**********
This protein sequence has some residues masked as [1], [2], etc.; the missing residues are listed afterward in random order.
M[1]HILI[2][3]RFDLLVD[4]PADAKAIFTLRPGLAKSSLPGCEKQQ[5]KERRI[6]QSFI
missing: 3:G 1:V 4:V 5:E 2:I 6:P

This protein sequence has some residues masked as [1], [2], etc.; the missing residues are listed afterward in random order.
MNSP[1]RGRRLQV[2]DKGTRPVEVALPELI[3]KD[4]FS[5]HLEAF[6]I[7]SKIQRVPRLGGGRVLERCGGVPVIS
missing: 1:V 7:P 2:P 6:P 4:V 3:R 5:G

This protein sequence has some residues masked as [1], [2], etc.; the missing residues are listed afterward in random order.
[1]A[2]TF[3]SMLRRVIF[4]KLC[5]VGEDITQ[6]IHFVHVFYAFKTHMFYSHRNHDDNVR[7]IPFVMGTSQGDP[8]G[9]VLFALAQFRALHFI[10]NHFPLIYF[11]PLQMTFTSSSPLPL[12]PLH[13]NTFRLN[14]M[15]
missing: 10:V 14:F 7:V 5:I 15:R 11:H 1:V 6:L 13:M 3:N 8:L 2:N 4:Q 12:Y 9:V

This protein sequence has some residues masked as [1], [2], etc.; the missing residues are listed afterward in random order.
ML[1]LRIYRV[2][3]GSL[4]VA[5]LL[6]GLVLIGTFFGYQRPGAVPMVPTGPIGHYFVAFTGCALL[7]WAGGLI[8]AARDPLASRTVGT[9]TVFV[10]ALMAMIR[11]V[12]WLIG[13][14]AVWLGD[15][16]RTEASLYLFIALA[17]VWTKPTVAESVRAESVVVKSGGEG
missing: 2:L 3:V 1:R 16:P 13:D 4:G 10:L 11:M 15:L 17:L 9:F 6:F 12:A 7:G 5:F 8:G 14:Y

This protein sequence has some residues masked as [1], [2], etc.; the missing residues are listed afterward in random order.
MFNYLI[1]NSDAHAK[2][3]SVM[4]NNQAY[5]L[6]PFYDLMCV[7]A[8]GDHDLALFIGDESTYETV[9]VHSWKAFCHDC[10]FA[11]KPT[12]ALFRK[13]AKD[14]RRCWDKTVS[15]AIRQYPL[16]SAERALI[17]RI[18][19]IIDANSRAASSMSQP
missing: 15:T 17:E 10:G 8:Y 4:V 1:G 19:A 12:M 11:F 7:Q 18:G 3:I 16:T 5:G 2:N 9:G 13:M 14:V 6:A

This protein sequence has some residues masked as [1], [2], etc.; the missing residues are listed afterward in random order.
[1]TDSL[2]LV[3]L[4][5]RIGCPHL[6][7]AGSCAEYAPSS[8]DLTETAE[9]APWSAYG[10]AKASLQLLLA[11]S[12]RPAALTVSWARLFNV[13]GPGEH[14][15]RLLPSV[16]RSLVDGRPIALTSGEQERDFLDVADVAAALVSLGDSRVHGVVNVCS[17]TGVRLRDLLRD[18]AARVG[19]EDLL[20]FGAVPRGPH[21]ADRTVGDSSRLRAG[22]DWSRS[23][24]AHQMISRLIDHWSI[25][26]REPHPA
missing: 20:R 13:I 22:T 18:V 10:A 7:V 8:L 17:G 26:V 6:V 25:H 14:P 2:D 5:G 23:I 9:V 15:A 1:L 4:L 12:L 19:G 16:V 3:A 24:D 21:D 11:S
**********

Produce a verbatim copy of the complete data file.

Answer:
This protein sequence has some residues masked as [1], [2], etc.; the missing residues are listed afterward in random order.
M[1]HILI[2][3]RFDLLVD[4]PADAKAIFTLRPGLAKSSLPGCEKQQ[5]KERRI[6]QSFI
missing: 3:G 1:V 4:V 5:E 2:I 6:P

This protein sequence has some residues masked as [1], [2], etc.; the missing residues are listed afterward in random order.
MNSP[1]RGRRLQV[2]DKGTRPVEVALPELI[3]KD[4]FS[5]HLEAF[6]I[7]SKIQRVPRLGGGRVLERCGGVPVIS
missing: 1:V 7:P 2:P 6:P 4:V 3:R 5:G

This protein sequence has some residues masked as [1], [2], etc.; the missing residues are listed afterward in random order.
[1]A[2]TF[3]SMLRRVIF[4]KLC[5]VGEDITQ[6]IHFVHVFYAFKTHMFYSHRNHDDNVR[7]IPFVMGTSQGDP[8]G[9]VLFALAQFRALHFI[10]NHFPLIYF[11]PLQMTFTSSSPLPL[12]PLH[13]NTFRLN[14]M[15]
missing: 10:V 14:F 7:V 5:I 15:R 11:H 1:V 6:L 13:M 3:N 8:L 2:N 4:Q 12:Y 9:V

This protein sequence has some residues masked as [1], [2], etc.; the missing residues are listed afterward in random order.
ML[1]LRIYRV[2][3]GSL[4]VA[5]LL[6]GLVLIGTFFGYQRPGAVPMVPTGPIGHYFVAFTGCALL[7]WAGGLI[8]AARDPLASRTVGT[9]TVFV[10]ALMAMIR[11]V[12]WLIG[13][14]AVWLGD[15][16]RTEASLYLFIALA[17]VWTKPTVAESVRAESVVVKSGGEG
missing: 2:L 3:V 1:R 16:P 13:D 4:G 10:L 11:M 15:L 17:L 9:F 6:F 12:A 7:G 5:F 8:G 14:Y

This protein sequence has some residues masked as [1], [2], etc.; the missing residues are listed afterward in random order.
MFNYLI[1]NSDAHAK[2][3]SVM[4]NNQAY[5]L[6]PFYDLMCV[7]A[8]GDHDLALFIGDESTYETV[9]VHSWKAFCHDC[10]FA[11]KPT[12]ALFRK[13]AKD[14]RRCWDKTVS[15]AIRQYPL[16]SAERALI[17]RI[18][19]IIDANSRAASSMSQP
missing: 15:T 17:E 10:G 8:Y 4:V 1:G 19:A 12:M 11:F 7:Q 18:G 3:I 16:T 5:G 2:N 9:G 13:M 14:V 6:A

This protein sequence has some residues masked as [1], [2], etc.; the missing residues are listed afterward in random order.
[1]TDSL[2]LV[3]L[4][5]RIGCPHL[6][7]AGSCAEYAPSS[8]DLTETAE[9]APWSAYG[10]AKASLQLLLA[11]S[12]RPAALTVSWARLFNV[13]GPGEH[14][15]RLLPSV[16]RSLVDGRPIALTSGEQERDFLDVADVAAALVSLGDSRVHGVVNVCS[17]TGVRLRDLLRD[18]AARVG[19]EDLL[20]FGAVPRGPH[21]ADRTVGDSSRLRAG[22]DWSRS[23][24]AHQMISRLIDHWSI[25][26]REPHPA
missing: 20:R 13:I 22:T 18:V 10:A 7:V 8:L 17:G 26:V 6:V 25:H 14:P 2:D 5:G 23:I 9:V 15:A 1:L 4:L 12:L 19:G 16:V 3:A 24:D 21:D 11:S